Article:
Bruce Lee (Jun Fan)

[ Back ]
Bruce Lee (born Jun Fan, on November 27, 1940) and died on July 20, 1973. He is buried in Seattle, Washington, USA. His real name is alledged to mean "ever" or "always San Francisco". He originally trained from various instructors from both the Northern and Southern schools of Gung Fu. At the age of thirteen he studied under Master Yip Man, leader of the Wing Chung School of Gung Fu.

Bruce created his own art called Jeet Kune Do that means, literally, "the way of the intercepting fist." Its main feature is the abscence of classical passive blocking.

Bruce formed his own production company called, Concorde. The Way of the Dragon was its first production. Bruce wrote the script, directed, produced, and had the starring role in The Way of the Dragon. The English and Chinese voice in The Way of the Dragon was not Bruce's, but the vocal fighting sounds he made, were. He has said he only used those sounds for film, an affectation he made up as it was more theatrical, and did not use it in his off-film fights.

The Way of the Dragon was filmed in Europe (plus Hong Kong) and had a special music score composed (both of which are unique for Hong Kong films), thus Bruce sat in on a recording session and played one of the percussion instruments. Bruce's first movie, The Big Boss is known in America as Fists of Fury. Fists of Fury, his second movie, was released in the U.S. as The Chinese Connection. The Way of the Dragon is Bruce's third movie, but his first production.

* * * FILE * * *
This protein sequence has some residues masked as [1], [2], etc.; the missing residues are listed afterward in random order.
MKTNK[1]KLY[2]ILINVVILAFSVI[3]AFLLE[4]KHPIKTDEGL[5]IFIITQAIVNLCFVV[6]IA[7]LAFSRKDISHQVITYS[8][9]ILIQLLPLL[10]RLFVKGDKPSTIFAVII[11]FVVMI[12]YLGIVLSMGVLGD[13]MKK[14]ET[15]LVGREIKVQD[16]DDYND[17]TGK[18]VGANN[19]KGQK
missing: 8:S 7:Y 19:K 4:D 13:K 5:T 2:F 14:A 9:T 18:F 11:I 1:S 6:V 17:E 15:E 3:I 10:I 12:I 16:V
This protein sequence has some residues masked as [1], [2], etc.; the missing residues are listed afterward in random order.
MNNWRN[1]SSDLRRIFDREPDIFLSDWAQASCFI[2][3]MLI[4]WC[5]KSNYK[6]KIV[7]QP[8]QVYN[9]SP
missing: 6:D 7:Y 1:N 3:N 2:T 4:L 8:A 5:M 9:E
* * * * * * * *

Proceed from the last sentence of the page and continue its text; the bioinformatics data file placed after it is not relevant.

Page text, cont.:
After The Way of the Dragon, Concorde co-produced Enter the Dragon with Sequoia Productions and Warner Bros. At the time of his death, Bruce was filming, Game of Death.

Bruce directed, co-wrote and starred in Game of Death. Game of Death was co-produced by Concorde and Golden Harvest. Bruce Lee was also in many other movies. The first was when he was around the age of 5 months old. He was a baby "stand-in" for the film, Golden Gate Girl. Another was when he was 18. He starred in a Chinese Movie called , The Orphan.

Bruce operated three kwoons (schools) located in Oakland, Los Angeles, and Seattle.